Heidi Grows Up
Heidi Grows Up (a.k.a. Heidi Grows Up: A Sequel to Heidi ) is a 1938 novel to Johanna Spyri's Heidi, written by Spyri's French and English translator, Charles Tritten, after an three-decade long period of pondering what to write, since Spyri's death gave no sequel of her own. It was originally published by Flammarion in Paris (1936), and in New York by Grosset & Dunlap (1938), illustrated by Jean Coquillot.
It was followed by three sequels more; Heidi's Children, one year later and two later novels, neither which have been translated to English.
Hoping to finish her education in a cultural school, Heidi's grandfather sends the teenager to the boarding school Hawkthorn, in the city Rogatz, Lausanne, which Clara, who followed her in the train to there, had graduated from. While her homesickness is quickly overcome by the sight of the city, including its moonshun lake river, at night, she makes trouble at the school, as well as ignorning the rules set by the headmistress, Miss Smith, of England. Speaking of, after some days, she befriends a majority of foreign students, except one who scoffs at her, while Heidi herself practises her violin in the specific classes. At the summer break, Eileen doesn't want to end up alone in the summer, since both her parents are away in their ways and Heidi therefore offers her an vaction up on the Alm, which, after some arguing, Eileen accepts and Miss Smith agrees with the idea and including going with them.
On the Alm, Smith just waits them out, for the next train, while Heidi shares wonderful sights of the mountains with Eileen, but along the way, Eileen's necklase is lost and they track even the whole way back to search it. After that fails, they turn back up and Eileen first sights Peter's goat flock dancing on the zig-zag path up to Dorfli, them including Peter himself, who re-meets Heidi again, then indtroduces the new little goat lamp; Baerli ("The Little One Who Bleats") and they rest in their doctor, Reboux's house. The next morning, after the goats are called, Heidi meets her grandfather again, too, who agrees to let Eileen go up with Heidi and Peter to the goat pasture, where Peter leads the girls to the top of an nearby mountainous place, which many of the goats follow to easily, but Baerli gets into an life-threatening situation, which the kids, including a highly worrying Eileen, rescues it from.
Back at the cabin, time later, Heidi and Eileen are sent down to get some things for him and his goats, but while they're gone down, she sees clouds go down over the mountains, down to the village, which come over them, while they end up staying at Reboux's mansion. An varied storm breaks and eventually, someone announces the grandfather's house is on fire. When Heidi runs out and sees it herself, she runs, repeaditly calling his name, while the others, the most of all Peter, albeit on the path, follows Heidi, catching up to her, finding his goats, then the old man himself, grieving under the fir trees. The next days, he and other villagers make plans and eventually rebuild just about the entire house, with many improvements. Grandfather telling Heidi and Eileen legends that excited the latter quite through the rest of the summer vacation and much later, at the school graduation, Heidi leaves with wishes of good luck, but also with an ridiculed mission of cheering prisoners.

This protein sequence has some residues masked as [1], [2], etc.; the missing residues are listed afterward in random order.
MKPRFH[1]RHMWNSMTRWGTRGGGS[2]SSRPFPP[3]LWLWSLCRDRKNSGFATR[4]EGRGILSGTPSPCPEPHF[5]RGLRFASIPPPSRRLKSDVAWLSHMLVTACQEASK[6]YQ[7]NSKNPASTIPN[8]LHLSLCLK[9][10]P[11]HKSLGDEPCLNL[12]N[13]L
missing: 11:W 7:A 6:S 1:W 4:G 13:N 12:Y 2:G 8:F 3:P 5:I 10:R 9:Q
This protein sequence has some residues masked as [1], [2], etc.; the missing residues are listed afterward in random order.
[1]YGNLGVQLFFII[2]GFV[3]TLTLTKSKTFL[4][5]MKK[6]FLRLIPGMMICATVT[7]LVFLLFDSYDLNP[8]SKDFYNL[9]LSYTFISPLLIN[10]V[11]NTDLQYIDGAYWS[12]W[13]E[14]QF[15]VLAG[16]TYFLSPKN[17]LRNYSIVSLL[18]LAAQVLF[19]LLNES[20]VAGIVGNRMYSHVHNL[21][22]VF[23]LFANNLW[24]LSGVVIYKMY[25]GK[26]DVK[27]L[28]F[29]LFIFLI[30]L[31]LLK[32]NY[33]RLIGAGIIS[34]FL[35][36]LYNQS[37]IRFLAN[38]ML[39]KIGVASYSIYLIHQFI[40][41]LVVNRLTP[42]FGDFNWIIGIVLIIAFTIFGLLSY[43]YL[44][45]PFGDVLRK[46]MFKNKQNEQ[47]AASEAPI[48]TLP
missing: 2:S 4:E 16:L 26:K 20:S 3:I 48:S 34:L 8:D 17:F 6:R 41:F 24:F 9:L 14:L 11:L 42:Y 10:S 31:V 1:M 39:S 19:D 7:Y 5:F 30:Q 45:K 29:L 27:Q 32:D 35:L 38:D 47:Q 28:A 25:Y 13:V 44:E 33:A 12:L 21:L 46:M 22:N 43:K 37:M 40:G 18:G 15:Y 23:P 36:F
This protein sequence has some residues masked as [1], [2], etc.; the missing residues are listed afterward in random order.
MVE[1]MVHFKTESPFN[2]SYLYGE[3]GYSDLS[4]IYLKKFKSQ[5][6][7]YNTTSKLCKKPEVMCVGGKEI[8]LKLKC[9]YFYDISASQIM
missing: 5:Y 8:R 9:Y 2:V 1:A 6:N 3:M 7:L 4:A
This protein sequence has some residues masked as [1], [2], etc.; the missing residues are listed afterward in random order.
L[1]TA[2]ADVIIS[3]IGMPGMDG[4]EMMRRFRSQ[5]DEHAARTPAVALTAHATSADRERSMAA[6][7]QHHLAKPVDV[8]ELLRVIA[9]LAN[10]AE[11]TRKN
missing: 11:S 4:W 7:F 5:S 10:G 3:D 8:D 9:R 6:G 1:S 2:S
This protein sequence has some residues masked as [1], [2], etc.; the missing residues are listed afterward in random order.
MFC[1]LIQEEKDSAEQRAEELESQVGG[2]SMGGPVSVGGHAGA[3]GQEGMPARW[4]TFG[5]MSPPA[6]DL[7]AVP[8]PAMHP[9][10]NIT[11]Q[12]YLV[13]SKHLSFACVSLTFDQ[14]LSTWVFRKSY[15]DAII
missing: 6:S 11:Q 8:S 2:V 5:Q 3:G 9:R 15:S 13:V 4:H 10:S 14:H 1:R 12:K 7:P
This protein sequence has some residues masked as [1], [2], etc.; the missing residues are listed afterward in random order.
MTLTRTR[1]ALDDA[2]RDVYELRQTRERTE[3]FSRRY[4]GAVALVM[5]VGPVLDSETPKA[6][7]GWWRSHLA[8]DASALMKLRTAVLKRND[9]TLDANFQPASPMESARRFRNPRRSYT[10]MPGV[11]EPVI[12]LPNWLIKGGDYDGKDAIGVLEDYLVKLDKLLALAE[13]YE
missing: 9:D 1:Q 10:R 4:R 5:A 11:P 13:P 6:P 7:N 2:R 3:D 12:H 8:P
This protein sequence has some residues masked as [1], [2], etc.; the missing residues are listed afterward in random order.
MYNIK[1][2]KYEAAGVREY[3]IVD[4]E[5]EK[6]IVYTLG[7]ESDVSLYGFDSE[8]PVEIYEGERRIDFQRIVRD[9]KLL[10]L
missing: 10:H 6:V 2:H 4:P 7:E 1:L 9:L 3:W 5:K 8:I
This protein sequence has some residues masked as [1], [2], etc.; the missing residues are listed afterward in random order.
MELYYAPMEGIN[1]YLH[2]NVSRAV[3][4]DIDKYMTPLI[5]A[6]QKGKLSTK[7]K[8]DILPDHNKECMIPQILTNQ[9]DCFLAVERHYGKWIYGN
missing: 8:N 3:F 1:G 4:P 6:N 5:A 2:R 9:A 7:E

As an adult, she gets approved for her teacher application; despite Dorfli advising her of otherwise, she figures that she could teach others even more now, but at the school, after some lonely days at the school times, the kids eventually arrive, but one of the kids break the flowerpot, trying to hit Heidi with a stone. The kid disappears the days after and Heidi subsequently asks the villagers for signs of where he's gone, which does get her stories of him and them. One night, Peter informs her he's found the child and the next day, a sudden off-touring gets them to a cave the child has hidden in, which turns out to be because of the teacher's treatment of him, including putting him (along with other children, also incidentally) in the "school dungeon" Heidi had discovered in the school some time into her lonely first teaching days. The kid's eventually back at school, well dressed and the "dungeon" is turned back into the closets they previously were. While Peter questions Heidi of her being able to care her grandfather with her job times, Eileen accepts the invitation to replace her, but Heidi's grandfather falls sick, but which he promises to recover from, which he does, when Peter, Heidi and the villagers of Dorfli set up a wedding, after Peter asks Heidi if she would marry him, where he comes in his green Sunday suit, along with an Eileen-led children's choir of the school students and other guests including Heidi's old friend, Clara, grown into 'quite a woman' and Eileen's little sister, Martha. But the couple sneaks out of their wedding to watch the sun sink again, which the grandfather joins them in on soon and Peter finishes the book, with saying: "It will never have seen such a happy day as this."
- "Heidi Grows Up" - foreword, by Charles Tritten
- Bibliographie französischer Übersetzungen aus dem Deutschen; Bibliographie de traductions françaises d'auteurs de langue allemande; by L. Bihl, K. Epting. Walter de Gruyter, 1987
- "Heidi Grows Up," Catalog record, United States Library of Congress
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